I Was Born There may have converted me to the Barghouti camp, helped by Humphrey Davies’ fluid, lyrical translation. It picks up where I Saw Ramallah left off, in the later part of the ill-fated Oslo period.
Where that tale took Mourid Barghouti to his birthplace of Deir Ghassaneh, north of Ramallah, the second volume recounts the visit of Mourid’s son Tamim, also a poet as well as a political scientist, to the same village.
“I was born here,” Mourid can finally say to his son (79). Not the “I was born there” of exile, but the “here” of aunts, uncles, hitherto-unmet friends who know everything about your life, and the village houses, school, trees and mosque which have left their imprint upon generations of the same family, now dispersed across the globe.
Telling Tamim’s tale allows Barghouti to look at Palestine through different eyes. He recounts, as if seeing for the first time, not only the beauty of the landscape and the incredible excitement of a young Palestinian sneaking through Qalandiya checkpoint into Jerusalem, but also the cumulative pettiness, indignities and uncertainties to which any diaspora Palestinian visiting his own land is subject.
Through a combination of memoir, everyday observation, and occasional riffs on subjects ranging from coffee or olive oil to the evils of dictatorship, Barghouti delivers an eclectic, beautifully-paced book.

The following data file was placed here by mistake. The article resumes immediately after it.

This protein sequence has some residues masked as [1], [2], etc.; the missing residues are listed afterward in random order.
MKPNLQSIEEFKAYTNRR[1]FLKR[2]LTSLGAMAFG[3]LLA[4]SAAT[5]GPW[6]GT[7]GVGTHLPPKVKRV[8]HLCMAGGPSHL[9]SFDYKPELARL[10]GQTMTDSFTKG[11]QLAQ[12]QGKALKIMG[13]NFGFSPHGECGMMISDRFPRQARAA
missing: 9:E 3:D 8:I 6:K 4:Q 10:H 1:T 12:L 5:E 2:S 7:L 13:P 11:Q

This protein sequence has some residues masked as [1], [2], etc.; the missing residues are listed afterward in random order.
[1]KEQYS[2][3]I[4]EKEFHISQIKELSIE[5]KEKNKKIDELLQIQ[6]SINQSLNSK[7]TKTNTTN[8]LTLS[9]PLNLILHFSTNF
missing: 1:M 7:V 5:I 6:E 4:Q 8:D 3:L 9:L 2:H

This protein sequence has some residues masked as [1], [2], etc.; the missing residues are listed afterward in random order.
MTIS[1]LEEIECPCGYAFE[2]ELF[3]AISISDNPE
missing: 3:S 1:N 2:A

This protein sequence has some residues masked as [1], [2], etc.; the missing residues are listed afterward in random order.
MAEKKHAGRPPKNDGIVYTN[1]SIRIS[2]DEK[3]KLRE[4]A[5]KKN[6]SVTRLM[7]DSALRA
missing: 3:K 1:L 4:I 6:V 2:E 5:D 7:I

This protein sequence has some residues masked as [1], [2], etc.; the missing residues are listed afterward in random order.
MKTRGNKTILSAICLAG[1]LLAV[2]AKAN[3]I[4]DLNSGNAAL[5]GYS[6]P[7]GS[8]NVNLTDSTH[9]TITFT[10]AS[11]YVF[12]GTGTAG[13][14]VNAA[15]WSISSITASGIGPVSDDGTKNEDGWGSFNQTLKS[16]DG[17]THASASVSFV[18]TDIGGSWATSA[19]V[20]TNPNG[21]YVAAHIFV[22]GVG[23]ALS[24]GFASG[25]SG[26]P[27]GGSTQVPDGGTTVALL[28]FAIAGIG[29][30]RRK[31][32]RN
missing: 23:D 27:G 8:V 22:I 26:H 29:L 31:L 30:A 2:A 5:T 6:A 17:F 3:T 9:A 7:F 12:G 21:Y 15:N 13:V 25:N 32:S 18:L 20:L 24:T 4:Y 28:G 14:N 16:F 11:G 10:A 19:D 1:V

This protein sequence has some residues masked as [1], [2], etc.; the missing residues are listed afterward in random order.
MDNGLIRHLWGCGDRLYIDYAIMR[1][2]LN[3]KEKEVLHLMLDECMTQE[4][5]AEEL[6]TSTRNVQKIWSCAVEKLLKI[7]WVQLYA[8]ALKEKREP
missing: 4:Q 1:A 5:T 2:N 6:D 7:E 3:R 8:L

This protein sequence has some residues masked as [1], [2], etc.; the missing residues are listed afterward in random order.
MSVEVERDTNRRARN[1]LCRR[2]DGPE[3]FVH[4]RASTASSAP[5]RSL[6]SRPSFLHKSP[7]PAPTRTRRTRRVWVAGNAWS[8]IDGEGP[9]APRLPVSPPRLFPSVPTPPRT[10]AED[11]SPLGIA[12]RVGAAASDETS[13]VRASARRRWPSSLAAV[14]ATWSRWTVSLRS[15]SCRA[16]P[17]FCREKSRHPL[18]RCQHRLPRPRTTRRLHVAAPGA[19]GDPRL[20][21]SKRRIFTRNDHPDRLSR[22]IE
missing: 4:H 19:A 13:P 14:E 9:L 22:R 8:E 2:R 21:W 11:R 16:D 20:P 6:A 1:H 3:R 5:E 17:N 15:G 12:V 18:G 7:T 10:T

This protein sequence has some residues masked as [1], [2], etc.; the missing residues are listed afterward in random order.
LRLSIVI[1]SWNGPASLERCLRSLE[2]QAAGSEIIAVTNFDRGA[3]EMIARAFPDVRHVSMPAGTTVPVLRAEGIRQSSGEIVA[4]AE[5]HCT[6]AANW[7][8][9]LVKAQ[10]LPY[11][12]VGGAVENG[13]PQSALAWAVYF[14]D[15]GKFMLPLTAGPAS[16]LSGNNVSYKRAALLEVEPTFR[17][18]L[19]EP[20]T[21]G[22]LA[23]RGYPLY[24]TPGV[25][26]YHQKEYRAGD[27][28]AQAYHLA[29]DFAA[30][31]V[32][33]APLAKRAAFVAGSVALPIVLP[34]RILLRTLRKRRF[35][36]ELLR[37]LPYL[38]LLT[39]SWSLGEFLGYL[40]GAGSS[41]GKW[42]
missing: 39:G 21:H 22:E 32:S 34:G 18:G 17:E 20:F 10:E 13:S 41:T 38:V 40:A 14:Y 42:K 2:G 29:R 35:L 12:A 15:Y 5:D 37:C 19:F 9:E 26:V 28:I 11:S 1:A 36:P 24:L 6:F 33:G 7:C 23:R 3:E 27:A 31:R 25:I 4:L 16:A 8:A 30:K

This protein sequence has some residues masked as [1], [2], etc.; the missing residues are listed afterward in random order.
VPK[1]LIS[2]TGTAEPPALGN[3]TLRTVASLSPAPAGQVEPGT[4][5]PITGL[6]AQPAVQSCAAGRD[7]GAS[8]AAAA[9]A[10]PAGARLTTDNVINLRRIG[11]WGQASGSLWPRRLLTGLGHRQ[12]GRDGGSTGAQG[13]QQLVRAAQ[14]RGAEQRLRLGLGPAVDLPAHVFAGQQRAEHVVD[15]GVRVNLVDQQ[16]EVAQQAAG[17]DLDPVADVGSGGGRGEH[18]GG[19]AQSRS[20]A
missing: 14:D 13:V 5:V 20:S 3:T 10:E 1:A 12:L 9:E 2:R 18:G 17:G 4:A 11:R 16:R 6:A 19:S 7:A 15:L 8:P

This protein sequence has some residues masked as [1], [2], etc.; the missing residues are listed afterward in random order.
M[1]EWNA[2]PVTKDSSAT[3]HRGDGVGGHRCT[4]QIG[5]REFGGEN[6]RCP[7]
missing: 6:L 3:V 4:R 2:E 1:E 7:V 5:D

On one hand, we encounter the dark humor with which Palestinians stare down their oppression. A taxi passenger observes, on the eve of an Israeli invasion: “As if the film needed more action! Every day they kill us retail and once in a while they get the urge to kill us wholesale.”
Meanwhile his fellow travellers tell each other notorious jokes about the residents of Hebron — “Are you Khalili (“from Hebron”), Mahmoud my friend?” and the response: “ ‘I used to be but I got treatment.”
The banter is shared during a surreal, only-in-Palestine moment as their shared taxi is hoisted by crane over a fog-enshrouded Israeli trench cutting the road between Ramallah and Jericho.
Decades earlier, Barghouti’s mother jokes that “It’ll have to be school for you, my boys, that’s for sure. You’ll die of hunger if you ever have to work with your hands” (15).
On the other hand, Barghouti spares us none of his raw anger at the corruption of the Palestinian Authority and the complicity of Arab regimes whose motto, he claims, is “from the Atlantic to the Gulf: ‘We love Palestine and hate the Palestinians’” (15).
Readers of I Saw Ramallah will be aware that Barghouti spent much of his life exiled from both Palestine and his adopted home of Egypt, deported by the Egyptians for his political views. The experience of being separated from his son and his wife, the novelist Radwa Ashour, has left deep scars. These are witnessed in a recurrent theme: Barghouti’s inability to protect and comfort his loved ones at important moments — operations, deportations, humiliating border crossings — and in comments such as: